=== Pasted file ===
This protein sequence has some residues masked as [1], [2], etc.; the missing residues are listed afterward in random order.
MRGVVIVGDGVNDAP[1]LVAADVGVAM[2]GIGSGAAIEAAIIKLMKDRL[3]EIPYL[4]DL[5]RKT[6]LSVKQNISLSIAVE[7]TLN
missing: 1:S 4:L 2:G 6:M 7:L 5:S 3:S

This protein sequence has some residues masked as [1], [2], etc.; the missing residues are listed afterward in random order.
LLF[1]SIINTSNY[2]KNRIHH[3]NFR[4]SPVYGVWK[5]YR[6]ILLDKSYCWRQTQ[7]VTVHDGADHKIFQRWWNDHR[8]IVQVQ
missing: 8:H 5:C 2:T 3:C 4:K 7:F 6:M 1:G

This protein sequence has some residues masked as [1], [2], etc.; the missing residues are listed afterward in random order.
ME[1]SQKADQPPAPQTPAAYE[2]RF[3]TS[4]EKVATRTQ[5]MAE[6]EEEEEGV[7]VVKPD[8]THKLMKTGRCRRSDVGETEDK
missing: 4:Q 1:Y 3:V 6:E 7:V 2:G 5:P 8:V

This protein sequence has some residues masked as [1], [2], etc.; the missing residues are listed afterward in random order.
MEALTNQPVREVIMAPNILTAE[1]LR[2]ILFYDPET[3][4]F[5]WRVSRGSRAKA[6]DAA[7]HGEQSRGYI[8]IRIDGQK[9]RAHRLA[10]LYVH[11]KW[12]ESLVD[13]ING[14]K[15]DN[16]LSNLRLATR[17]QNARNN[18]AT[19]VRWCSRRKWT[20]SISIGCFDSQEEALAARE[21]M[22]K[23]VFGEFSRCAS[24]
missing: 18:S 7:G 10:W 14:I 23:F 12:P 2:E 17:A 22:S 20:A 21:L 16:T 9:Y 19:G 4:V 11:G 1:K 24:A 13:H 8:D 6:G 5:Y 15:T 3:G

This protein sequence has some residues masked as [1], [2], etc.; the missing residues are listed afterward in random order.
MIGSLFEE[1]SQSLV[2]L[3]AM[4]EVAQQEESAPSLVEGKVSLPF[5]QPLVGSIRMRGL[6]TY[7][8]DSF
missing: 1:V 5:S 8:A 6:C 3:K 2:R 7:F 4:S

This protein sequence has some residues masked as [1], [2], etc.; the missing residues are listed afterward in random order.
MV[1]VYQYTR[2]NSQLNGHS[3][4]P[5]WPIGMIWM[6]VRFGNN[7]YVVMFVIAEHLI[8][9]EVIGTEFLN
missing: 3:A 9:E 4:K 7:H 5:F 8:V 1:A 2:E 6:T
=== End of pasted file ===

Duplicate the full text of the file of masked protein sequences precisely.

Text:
This protein sequence has some residues masked as [1], [2], etc.; the missing residues are listed afterward in random order.
MRGVVIVGDGVNDAP[1]LVAADVGVAM[2]GIGSGAAIEAAIIKLMKDRL[3]EIPYL[4]DL[5]RKT[6]LSVKQNISLSIAVE[7]TLN
missing: 1:S 4:L 2:G 6:M 7:L 5:S 3:S

This protein sequence has some residues masked as [1], [2], etc.; the missing residues are listed afterward in random order.
LLF[1]SIINTSNY[2]KNRIHH[3]NFR[4]SPVYGVWK[5]YR[6]ILLDKSYCWRQTQ[7]VTVHDGADHKIFQRWWNDHR[8]IVQVQ
missing: 8:H 5:C 2:T 3:C 4:K 7:F 6:M 1:G

This protein sequence has some residues masked as [1], [2], etc.; the missing residues are listed afterward in random order.
ME[1]SQKADQPPAPQTPAAYE[2]RF[3]TS[4]EKVATRTQ[5]MAE[6]EEEEEGV[7]VVKPD[8]THKLMKTGRCRRSDVGETEDK
missing: 4:Q 1:Y 3:V 6:E 7:V 2:G 5:P 8:V

This protein sequence has some residues masked as [1], [2], etc.; the missing residues are listed afterward in random order.
MEALTNQPVREVIMAPNILTAE[1]LR[2]ILFYDPET[3][4]F[5]WRVSRGSRAKA[6]DAA[7]HGEQSRGYI[8]IRIDGQK[9]RAHRLA[10]LYVH[11]KW[12]ESLVD[13]ING[14]K[15]DN[16]LSNLRLATR[17]QNARNN[18]AT[19]VRWCSRRKWT[20]SISIGCFDSQEEALAARE[21]M[22]K[23]VFGEFSRCAS[24]
missing: 18:S 7:G 10:W 14:I 23:F 12:P 2:E 17:A 22:S 20:A 21:L 16:T 9:Y 19:G 4:V 11:G 1:K 24:A 13:H 8:D 6:G 5:Y 15:T 3:G

This protein sequence has some residues masked as [1], [2], etc.; the missing residues are listed afterward in random order.
MIGSLFEE[1]SQSLV[2]L[3]AM[4]EVAQQEESAPSLVEGKVSLPF[5]QPLVGSIRMRGL[6]TY[7][8]DSF
missing: 1:V 5:S 8:A 6:C 3:K 2:R 7:F 4:S

This protein sequence has some residues masked as [1], [2], etc.; the missing residues are listed afterward in random order.
MV[1]VYQYTR[2]NSQLNGHS[3][4]P[5]WPIGMIWM[6]VRFGNN[7]YVVMFVIAEHLI[8][9]EVIGTEFLN
missing: 3:A 9:E 4:K 7:H 5:F 8:V 1:A 2:E 6:T